DEC 02, 2010
This article presents an excellent review of the pathogenesis, risk factors, natural history, complications, diagnosis, and management strategies for retinal vein occlusion, but its focus is primarily on the different treatments available.
Although grid laser has been the traditional first-line treatment for branch retinal vein occlusion (BRVO), data from recent high-quality randomized trials show some potential for intraocular glucocorticoids and anti-VEGF agents, which are increasingly used in clinical practice. Case series have suggested that intravitreal injection of triamcinolone acetonide may be useful for the treatment of macular edema in patients with BRVO, but a major study showed no visual improvement compared to controls, in addition to adverse events such as cataract progression and elevated IOP. Another large randomized study showed elevated IOP is also a common adverse effect of dexamethasone, although dexamethasone showed good visual acuity results. Case series suggest the beneficial effects of ranibizumab and bevacizumab, and a large randomized trial showed good visual outcomes compared to controls with no significant difference in complications.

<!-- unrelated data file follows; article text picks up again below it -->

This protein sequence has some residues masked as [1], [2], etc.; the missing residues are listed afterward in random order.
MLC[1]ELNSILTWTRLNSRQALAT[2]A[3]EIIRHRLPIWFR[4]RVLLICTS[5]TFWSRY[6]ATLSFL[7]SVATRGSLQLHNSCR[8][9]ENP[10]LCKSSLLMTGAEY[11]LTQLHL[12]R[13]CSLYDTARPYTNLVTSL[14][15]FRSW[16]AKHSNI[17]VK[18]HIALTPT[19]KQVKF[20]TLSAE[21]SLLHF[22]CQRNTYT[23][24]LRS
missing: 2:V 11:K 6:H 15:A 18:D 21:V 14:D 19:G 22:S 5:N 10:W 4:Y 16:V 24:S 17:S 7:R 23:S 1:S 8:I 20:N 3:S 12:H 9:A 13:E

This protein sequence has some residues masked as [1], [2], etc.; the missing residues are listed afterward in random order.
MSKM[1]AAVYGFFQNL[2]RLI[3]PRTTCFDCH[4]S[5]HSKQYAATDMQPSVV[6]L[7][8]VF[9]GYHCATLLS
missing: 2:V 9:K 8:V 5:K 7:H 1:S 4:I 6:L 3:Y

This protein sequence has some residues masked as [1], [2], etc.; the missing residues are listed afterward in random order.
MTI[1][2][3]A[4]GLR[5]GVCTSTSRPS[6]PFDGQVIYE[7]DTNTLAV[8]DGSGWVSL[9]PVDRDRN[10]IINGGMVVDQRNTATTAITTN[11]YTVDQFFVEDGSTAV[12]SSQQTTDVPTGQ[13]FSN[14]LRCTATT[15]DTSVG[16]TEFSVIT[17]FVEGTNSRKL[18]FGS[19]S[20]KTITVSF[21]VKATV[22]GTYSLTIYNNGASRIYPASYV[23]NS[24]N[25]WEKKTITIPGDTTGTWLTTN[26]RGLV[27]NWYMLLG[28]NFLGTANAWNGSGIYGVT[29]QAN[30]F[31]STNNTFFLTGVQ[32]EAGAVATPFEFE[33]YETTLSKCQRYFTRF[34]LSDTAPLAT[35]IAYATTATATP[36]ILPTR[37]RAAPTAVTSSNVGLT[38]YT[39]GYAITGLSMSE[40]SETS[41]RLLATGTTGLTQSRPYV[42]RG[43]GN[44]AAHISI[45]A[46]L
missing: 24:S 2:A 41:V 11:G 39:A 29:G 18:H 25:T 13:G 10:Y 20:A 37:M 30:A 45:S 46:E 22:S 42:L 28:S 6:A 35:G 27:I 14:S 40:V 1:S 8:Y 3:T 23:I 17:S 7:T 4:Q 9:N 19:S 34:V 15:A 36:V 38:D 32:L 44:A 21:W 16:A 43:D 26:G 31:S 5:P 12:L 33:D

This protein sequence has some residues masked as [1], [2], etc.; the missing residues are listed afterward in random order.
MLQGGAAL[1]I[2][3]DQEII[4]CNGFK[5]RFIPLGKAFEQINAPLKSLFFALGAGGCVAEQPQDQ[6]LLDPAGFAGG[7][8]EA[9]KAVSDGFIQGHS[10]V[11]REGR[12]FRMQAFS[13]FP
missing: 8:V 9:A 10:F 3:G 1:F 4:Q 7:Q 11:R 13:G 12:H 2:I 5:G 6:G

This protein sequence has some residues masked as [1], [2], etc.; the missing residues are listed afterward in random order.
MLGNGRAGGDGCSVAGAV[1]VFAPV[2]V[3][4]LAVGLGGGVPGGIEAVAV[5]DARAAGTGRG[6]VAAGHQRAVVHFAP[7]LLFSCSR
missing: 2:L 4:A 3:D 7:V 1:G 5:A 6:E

For central retinal vein occlusion , anti-VEGF agents are widely used. Chorioretinal venous anastomosis has also been suggested; however, the potential benefits of this procedure, which uses laser therapy to create a bypass for the venous obstruction, must be weighed against the risk of clinically significant ocular complications. Triamcinolone and dexamethasone have been evaluated as a potential treatment as well, but elevated IOP proved to be a significant adverse event for patients receiving these drugs.